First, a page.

An anime film adaptation of Yoshitoki Oima's manga of the same name, produced by Kyoto Animation and released to Japanese theaters on September 17, 2016. The movie was directed by Naoko Yamada and written by Reiko Yoshida, with Futoshi Nishiya serving as character designer. The film is licenced by Anime Limited in the UK, who got NYAV Post to produce the dub. Madman Entertainment has the Australian rights.
Shoko Nishimiya, an elementary school-girl with impaired hearing, transfers into a class made up of mostly normal students. Although she tries to reach out to her classmates, her disability makes her an easy target for bullying. Eventually, the physical and emotional abuse escalates to the point where she is forced to leave.
The class and teacher refuse to take responsibility for their complicity in the bullying and instead push all of the blame onto a single participant: Shoya Ishida. He is ostracised by his former friends and becomes a victim of their bullying himself, forcing him to spend the rest of his schooldays alone and bitter. He falls into a deep depression and comes to realise the gravity of what he did to Shoko, attempting to make amends in his own small ways, such as taking a sign-language class.
Years later as a high schooler, he happens to meet Shoko again and finally has a chance to apologise for his past actions. The story unfolds as Shoya and Shoko get to know each other as real people and struggle with the emotional scars of their pasts.
This film contains examples of:
- Aborted Arc: Shouko's romantic feelings and failed confession to Shouya isn't entirely forgotten in the film, but the group's falling out and Shoya falling into a coma understandably take greater priority.
- Academic Alpha Bitch: Shoya sees Kawai as one, and he has plenty of reason to think this, considering that most of Kawai's actions are made with her academic reputation in mind.
- Adaptational Heroism:
- In the original manga, Takeuchi-sensei tries to stop the bullying of Nishimiya at first, but then becomes apathetic, and when Ishida subsequently gets bullied, Takeuchi-sensei tells Ishida he brought it on himself. In the movie, he consistently tells Ishida to stop bullying Nishimiya, and he also doesn't accuse Ishida of bringing his problems down on himself when Ishida's life goes down the tubes.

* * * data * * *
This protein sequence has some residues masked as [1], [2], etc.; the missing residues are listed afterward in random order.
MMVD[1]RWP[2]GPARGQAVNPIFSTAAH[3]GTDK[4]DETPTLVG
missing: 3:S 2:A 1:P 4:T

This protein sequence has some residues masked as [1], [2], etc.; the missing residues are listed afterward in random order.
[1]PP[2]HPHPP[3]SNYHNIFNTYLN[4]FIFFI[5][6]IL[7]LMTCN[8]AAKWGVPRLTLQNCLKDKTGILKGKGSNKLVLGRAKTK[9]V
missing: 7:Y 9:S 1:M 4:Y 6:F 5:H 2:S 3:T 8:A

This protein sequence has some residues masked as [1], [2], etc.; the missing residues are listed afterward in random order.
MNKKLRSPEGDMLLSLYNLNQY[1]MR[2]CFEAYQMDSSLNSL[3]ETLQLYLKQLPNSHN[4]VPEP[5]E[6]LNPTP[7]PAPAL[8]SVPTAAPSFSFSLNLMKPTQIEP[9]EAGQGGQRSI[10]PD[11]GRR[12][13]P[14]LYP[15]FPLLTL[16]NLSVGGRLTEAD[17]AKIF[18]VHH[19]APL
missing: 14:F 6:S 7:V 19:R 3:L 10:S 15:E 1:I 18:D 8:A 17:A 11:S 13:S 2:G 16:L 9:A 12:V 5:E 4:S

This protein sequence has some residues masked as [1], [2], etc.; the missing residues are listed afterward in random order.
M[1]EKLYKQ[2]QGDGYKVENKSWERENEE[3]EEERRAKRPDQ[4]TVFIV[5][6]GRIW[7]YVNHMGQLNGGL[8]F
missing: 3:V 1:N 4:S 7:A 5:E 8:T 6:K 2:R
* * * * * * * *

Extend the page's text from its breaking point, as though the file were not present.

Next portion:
- Miki Kawai comes off as a much worse person in the manga than in the movie, because in the manga, we see Kawai joining in on Nishimiya's bullying by laughing along with it, so Kawai looks like a hypocrite when she cries about her innocence later. But in the movie, we really only see Kawai being nice to Nishimiya, so the only real hint of Kawai's original manga characterization is when she gets Ishida in trouble by telling everyone about his past misdeeds, which can still be interpreted as her simply being scared of being tarred with Guilt by Association by her peers, so Kawai comes off as much nicer in the movie.
- Nishimiya's mother is harsh in both manga and movie, but she comes across as more sympathetic in the movie, because in the original manga, she was initially very hard on her daughter before softening later, but in the movie, we only see her being harsh in Nishimiya's defense.
- Adaptational Nice Guy: Due to the film being a Pragmatic Adaptation much of Kawai's narcissism and Satoshi's toxic Bully Hunter complex gets removed in the film.
- Compressed Adaptation: The anime adaptation is an impressively downplayed example of this; despite being only a single 129-minute film, it manages to fit almost the entire story of the 62-chapter manga. The only major aspects of the story left out were the group attempting to make a film, which the movie arguably works fine without, and the Distant Finale, ending instead at the school festival.
- Hate Sink: Naoka Ueno, who is shown being mean, even violent, and unapologetic.
- Product Placement: The Nikon brand is popping up a couple of times in the movie.
- Shout-Out: In the English dub: "Your mission, should you choose to accept it, is to assist us in baking our mother's birthday cake."